Last Updated On April 25, 2017

 

"Without love, what reason is there for anything?" -Paterson, the movie

 

This meeting was really fun. I love the cast of characters, two regulars and two newbies- I always find it interesting that despite the short “get to know you time” the group always coalesces quickly and we show up for each other in such a natural, fluid way. I felt like this meet-up in particular personified that.

I’ve noticed that although most everyone is honing their daily writing practice in one way or another, no one feels moved to share their work in progress. Which is totally fine and understandable. I’m all about a friendly nudge, but I don’t go any further than that. However, I do feel a responsibility, as facilitator of the group to be the vulnerability test subject. And I don’t want to brag, but I’m kind of good at being the person to admit something is really hard for me or the many things that I don’t completely understand, or the open mic that I went to but chickened out about participating, or the past feedback I’ve gotten that really hurt my feelings even though I know it was meant to be helpful, or reading aloud the *really* rough draft that seemed shinier when I scribbled it in my notebook a few days before. I think its healthy for the group to be grounded in a nice cozy topsoil of ineptitude and honesty- keeping it real and not so damned serious. And this actually got touched on later in the session- how we read so much and get so enamored of the “masters of literature” that its possible to psych ourselves out and give up before we’ve started, feeling like we could never equal that level of competence. This is a cognitive pitfall. And so easy to succumb to, one can succumb happily while reading a great novel!! Dangerous. As Alex sagely put it- there is SO much cognitive work to do to be a writer. Amen.

Angela made us aware of an idea organizing strategy called “parking, pruning, promoting”, this lesson guide explains the concept: https://betterlesson.com/lesson/resource/2532026/parking-promoting-and-pruning-docx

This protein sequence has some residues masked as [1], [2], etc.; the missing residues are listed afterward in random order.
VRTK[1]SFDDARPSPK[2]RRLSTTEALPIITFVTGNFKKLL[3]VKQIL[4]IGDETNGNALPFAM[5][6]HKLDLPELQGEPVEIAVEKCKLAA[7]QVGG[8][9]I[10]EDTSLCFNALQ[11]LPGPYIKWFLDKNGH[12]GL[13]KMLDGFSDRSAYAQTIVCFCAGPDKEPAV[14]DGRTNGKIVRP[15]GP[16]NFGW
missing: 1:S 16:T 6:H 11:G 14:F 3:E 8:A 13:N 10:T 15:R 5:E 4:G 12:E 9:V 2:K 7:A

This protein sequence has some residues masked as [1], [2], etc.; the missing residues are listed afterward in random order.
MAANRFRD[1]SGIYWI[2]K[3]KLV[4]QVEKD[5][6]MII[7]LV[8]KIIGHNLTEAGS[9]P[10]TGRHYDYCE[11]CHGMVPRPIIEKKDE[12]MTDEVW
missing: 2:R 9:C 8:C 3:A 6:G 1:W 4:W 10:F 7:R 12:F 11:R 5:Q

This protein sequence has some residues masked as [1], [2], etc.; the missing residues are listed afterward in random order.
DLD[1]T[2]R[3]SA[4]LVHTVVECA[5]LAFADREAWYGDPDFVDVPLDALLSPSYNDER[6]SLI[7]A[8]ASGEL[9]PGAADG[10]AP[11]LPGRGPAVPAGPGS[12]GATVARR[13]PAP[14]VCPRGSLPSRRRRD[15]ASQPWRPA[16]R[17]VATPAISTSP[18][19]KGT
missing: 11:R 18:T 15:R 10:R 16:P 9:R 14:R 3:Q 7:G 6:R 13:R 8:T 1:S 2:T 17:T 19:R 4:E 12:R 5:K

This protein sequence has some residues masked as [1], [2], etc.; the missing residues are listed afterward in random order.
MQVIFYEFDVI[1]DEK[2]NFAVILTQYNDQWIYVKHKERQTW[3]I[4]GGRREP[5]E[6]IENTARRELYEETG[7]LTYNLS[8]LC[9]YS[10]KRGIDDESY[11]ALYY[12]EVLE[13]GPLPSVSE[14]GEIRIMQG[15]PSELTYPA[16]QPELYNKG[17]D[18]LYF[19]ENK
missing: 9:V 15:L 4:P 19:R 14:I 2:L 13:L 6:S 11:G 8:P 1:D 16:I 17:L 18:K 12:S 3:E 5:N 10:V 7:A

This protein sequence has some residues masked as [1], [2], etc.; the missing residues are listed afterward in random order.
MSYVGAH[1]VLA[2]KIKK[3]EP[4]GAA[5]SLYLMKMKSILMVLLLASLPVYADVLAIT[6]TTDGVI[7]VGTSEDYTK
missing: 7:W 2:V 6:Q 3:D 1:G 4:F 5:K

I LOVE having a middle school teacher in the group. As a person who generates a lot of extraneous ideas, I found this SO helpful.

As we started playing with our theme of writing OUT OF PLACE, memoirs, travel writing, photo journals… The app “Day One” came up, here’s a link to it: http://dayoneapp.com

It looks like a fun way to synergize ones photos and writing, I’m looking forward to trying it. We also talked about the many compelling ways to organize a memoir, that it can be really creative, not necessarily chronological, and as focussed or broad as the writer sees fit. Its actually pretty amazing, all the different ways a human experience can be crystallized.

We heard about 30 Poems in 30 Days, another way to celebrate National Poetry Month. Now that I’m looking into it, it appears that there are many iterations of this challenge but here is a link to one: http://3030poetry.com

I can see how this could be very motivating, with options to share or not share, daily prompts, and a container for just diving in. Yay for poetry month!

Probably my favorite point of our meeting came with the soft admission that “its been harder to write since the election”. Boom. Its like I’ve felt this in my bones and upon hearing it, it made total sense but I appreciated getting to tease it apart in a supportive group. It never feels like anything is important enough, relevant enough, social justice oriented enough. Like we have to apologize for who we are, the privilege we have, and our writing suffers from a lack of confidence. The election set off a recalibration that has been difficult to recover from. Do little things matter any more? Are there even more things coming before art than there was before? Are these times hard on artists because of pressure from the outside or because of our dispositions on the inside? Shit. I can’t even do this discussion justice. Which is making me laugh because that is the point- feeling like we can’t do anything justice. It felt immensely freeing to bring this to surface.

I’ll just call this part, Three Poets and a Film:

http://www.rossgay.net/poems-essays

http://www.dwaynebetts.com/bio/

http://www.oceanvuong.com/poems

http://www.bleeckerstreetmedia.com/paterson

I am sure that I have left things out, I tried. Please join us of our next installment!